ABSTRACT

Recent research documents the empirical phenomenon of “sticky costs” and attributes it to a theory of deliberate managerial decisions in the presence of adjustment costs. We refine this theoretical explanation and show that it gives rise to a more complex pattern of asymmetric cost behavior that combines two opposing processes: cost stickiness conditional on a prior sales increase, and cost anti-stickiness conditional on a prior sales decrease. These predictions reflect the structure of optimal decisions with adjustment costs and the impact of prior sales changes on managers' expectations about future sales changes. Empirical estimates for Compustat data support our hypotheses. We further verify our predictions using additional proxies for managers' expectations, and show that our model offers important new insights.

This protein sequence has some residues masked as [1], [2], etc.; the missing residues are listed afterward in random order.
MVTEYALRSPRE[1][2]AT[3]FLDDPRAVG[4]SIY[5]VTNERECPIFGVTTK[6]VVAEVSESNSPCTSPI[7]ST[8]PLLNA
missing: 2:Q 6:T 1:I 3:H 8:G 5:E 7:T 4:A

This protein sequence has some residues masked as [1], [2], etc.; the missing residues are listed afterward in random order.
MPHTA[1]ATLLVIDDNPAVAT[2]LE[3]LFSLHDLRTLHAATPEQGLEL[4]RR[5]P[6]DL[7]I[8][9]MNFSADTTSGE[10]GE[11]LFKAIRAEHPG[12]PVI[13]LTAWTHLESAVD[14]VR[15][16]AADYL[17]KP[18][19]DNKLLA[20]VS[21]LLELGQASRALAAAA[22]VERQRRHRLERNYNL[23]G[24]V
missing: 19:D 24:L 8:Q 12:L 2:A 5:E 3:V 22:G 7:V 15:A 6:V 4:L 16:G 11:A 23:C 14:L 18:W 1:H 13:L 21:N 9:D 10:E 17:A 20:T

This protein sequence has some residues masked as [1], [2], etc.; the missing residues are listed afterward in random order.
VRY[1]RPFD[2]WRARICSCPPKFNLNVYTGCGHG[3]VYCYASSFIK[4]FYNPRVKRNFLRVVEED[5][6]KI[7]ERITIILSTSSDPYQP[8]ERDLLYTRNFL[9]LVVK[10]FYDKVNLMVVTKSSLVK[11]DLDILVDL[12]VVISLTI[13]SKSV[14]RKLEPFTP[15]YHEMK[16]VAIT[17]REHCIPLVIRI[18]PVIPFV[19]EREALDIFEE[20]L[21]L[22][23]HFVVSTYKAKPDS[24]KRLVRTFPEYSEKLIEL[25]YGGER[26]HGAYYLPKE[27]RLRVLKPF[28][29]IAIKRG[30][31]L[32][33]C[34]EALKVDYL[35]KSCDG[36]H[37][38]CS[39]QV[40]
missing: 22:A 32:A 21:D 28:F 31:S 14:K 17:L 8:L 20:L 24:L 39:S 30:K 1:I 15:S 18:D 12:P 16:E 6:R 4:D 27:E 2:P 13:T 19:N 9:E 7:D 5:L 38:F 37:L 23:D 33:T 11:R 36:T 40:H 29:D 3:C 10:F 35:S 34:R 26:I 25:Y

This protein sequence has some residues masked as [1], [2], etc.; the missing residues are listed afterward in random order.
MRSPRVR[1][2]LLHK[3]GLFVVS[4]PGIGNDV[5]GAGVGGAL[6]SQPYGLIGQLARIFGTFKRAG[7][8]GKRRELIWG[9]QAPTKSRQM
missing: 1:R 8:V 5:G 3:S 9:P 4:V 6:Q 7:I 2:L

JEL Classifications: D24; M41.

You do not currently have access to this content.